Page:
FOR IMMEDIATE RELEASE: FRIDAY, APRIL 30, 2010
Door-to-Door Visits Begin for 2010 Census
About 635,000 2010 Census takers across the nation begin going door to door tomorrow to follow up with households that either didn't mail back their form or didn't receive one. An estimated 48 million addresses will be visited through July 10.
“America's had a very successful first half of the 2010 Census, where more than 72 percent of the nation's households mailed back their census forms,” U.S. Census Bureau Director Robert M. Groves said. “But achieving a complete and accurate census requires us to now go door to door to count all the remaining households we've not heard back from.”
If a 2010 Census worker knocks on your door, here are some ways to verify that person is a legitimate census taker:
- The census taker must present an ID badge that contains a Department of Commerce watermark and expiration date. The census taker may also be carrying a black canvass bag with a Census Bureau logo.
- The census taker will provide you with supervisor contact information and/or the local census office phone number for verification, if asked.
- The census taker will only ask you the questions that appear on the 2010 Census form.
The 2010 Census taker will not ask for social security number, bank account number or credit card number and will never solicit for donations or contact you by e-mail.
In most cases, census workers will make up to six attempts at each housing unit address to count possible residents. This includes leaving notifications of the attempted visit at the house or apartment door, in addition to trying to reach the household by phone to conduct the interview or schedule an in-person interview.
“If a census taker knocks on your door, please help by providing the basic information required for the census,” Groves said. “Your answers are strictly confidential. There are just 10 questions on the form and it should only take about 10 minutes to complete.”
Census takers will go to great lengths to ensure that no one is missed in the census. After exhausting their efforts to do an in-person interview with a resident of an occupied housing unit, they will seek out proxy sources — a neighbor, a rental agent, a building manager or some other knowledgeable person familiar with the housing unit — to obtain as much basic information about the occupants as they can.
Some households will receive a visit even though they may have mailed back their form. If the form arrived too late to be processed before nonresponse follow-up packets were sent to one of the 494 local census offices, the household occupants must still be interviewed when the census taker arrives. The Census Bureau is urging cooperation and patience with the census takers, as this is the best way to ensure that everyone is counted properly.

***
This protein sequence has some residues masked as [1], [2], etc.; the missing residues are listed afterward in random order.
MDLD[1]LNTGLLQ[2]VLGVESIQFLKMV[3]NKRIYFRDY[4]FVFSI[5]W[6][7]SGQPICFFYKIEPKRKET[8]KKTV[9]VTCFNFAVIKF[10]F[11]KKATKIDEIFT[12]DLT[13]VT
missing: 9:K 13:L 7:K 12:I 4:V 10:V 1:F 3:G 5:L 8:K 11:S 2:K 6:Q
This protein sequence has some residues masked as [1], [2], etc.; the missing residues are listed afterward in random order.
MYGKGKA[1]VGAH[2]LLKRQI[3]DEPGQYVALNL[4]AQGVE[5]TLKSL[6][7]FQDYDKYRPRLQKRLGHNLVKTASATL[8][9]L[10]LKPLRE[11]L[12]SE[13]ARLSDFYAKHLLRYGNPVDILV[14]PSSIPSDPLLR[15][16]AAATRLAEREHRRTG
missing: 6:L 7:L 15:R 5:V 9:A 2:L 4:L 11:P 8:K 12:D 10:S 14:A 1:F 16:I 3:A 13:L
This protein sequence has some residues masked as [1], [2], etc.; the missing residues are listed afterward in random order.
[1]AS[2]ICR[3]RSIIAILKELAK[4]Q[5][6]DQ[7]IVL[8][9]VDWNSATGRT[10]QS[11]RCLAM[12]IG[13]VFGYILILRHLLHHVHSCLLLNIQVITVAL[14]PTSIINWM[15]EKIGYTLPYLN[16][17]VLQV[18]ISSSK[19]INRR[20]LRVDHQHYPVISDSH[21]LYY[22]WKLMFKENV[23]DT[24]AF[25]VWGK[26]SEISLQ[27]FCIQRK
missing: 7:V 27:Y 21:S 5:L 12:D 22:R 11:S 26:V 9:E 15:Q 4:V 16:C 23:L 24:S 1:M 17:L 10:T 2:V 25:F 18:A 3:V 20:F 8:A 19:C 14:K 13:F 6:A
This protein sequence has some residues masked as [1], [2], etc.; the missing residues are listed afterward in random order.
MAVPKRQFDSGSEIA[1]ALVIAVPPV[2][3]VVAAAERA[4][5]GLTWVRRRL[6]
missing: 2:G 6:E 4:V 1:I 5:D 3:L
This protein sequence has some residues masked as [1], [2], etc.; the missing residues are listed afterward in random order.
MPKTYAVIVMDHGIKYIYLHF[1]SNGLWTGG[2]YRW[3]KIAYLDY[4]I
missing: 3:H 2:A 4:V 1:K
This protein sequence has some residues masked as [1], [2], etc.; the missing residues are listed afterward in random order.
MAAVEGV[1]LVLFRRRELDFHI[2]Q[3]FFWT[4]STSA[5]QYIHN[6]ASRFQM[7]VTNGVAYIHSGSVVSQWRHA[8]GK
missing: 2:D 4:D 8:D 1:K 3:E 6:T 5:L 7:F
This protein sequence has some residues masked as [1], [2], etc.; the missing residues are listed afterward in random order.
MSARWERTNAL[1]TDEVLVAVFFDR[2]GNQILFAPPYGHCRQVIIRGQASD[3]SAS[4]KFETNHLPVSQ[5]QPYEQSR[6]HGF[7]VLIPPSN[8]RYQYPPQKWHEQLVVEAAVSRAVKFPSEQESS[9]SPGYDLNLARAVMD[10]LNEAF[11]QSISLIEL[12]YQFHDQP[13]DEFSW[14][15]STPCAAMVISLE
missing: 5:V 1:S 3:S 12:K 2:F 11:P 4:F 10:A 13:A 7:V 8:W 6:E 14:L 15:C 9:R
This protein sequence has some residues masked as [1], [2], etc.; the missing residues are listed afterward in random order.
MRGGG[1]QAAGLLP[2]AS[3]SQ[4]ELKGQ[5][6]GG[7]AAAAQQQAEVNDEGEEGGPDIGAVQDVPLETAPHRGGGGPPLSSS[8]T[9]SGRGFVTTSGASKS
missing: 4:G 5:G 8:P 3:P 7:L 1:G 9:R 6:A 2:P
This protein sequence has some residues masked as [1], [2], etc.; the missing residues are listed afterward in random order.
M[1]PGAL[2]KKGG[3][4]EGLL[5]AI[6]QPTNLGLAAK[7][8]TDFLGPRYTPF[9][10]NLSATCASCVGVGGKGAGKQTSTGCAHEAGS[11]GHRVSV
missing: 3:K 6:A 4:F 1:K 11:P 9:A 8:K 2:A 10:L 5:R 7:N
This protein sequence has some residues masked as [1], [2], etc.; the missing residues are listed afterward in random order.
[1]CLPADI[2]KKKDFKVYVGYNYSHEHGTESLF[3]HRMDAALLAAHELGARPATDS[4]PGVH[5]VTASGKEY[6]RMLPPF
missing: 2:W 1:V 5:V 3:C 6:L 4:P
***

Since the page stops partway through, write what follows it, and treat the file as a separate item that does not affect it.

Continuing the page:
Households that didn't receive a form by mail, including those that pick up their mail from post office boxes, will be visited by census workers as part of the follow-up plan. The Census Bureau doesn't mail forms to post office boxes because responses must be associated with a specific residence location, not the post office box location.
The part-time, temporary census workers are hired from the communities they serve to obtain the remaining census responses. Census workers are your neighbors; they are familiar with the neighborhood and are working to ensure that it is accurately and completely represented.
The Census Bureau has stringent systems in place to ensure that people can feel safe when they open their door to a census taker. All census takers undergo an FBI background check that includes both name and fingerprint checks. All have taken an oath for life to protect the information they collect and understand that they face stiff penalties, jail time or both for any disclosure of personally identifiable information.
Note that the Census Bureau conducts several surveys in addition to the 2010 Census. For example, the American Community Survey is sent to approximately 3 million households annually and also involves follow-up from census workers. More information about the American Community Survey can be found on the Census Bureau Web site <www.census.gov/acs>.
ABOUT THE 2010 CENSUS
The 2010 Census is a count of everyone living in the United States and is mandated by the U.S. Constitution. Census data are used to apportion Congressional seats to states, to distribute more than $400 billion in federal funds to tribal, state and local governments each year and to make decisions about what community services to provide. The 2010 Census questionnaire will be one of the shortest in U.S. history and consists of 10 questions, taking about 10 minutes to complete. Strict confidentiality laws protect the respondents and the information they provide.
More information, fact sheets and multimedia are available on the Census Bureau's online news room. Go to www.2010.census.gov.
As with all 2010 Census information, address information, including GPS coordinates, is protected by the confidentiality requirements of Title 13 of the United States Code. All Census Bureau employees take an oath for life to protect identifiable information about individuals and businesses gathered by the agency. By law, the Census Bureau cannot share respondents' answers with the IRS, FBI, CIA or any other government agency. The penalty for unlawful disclosure is a fine up to $250,000, a jail term of up to 5 years, or both.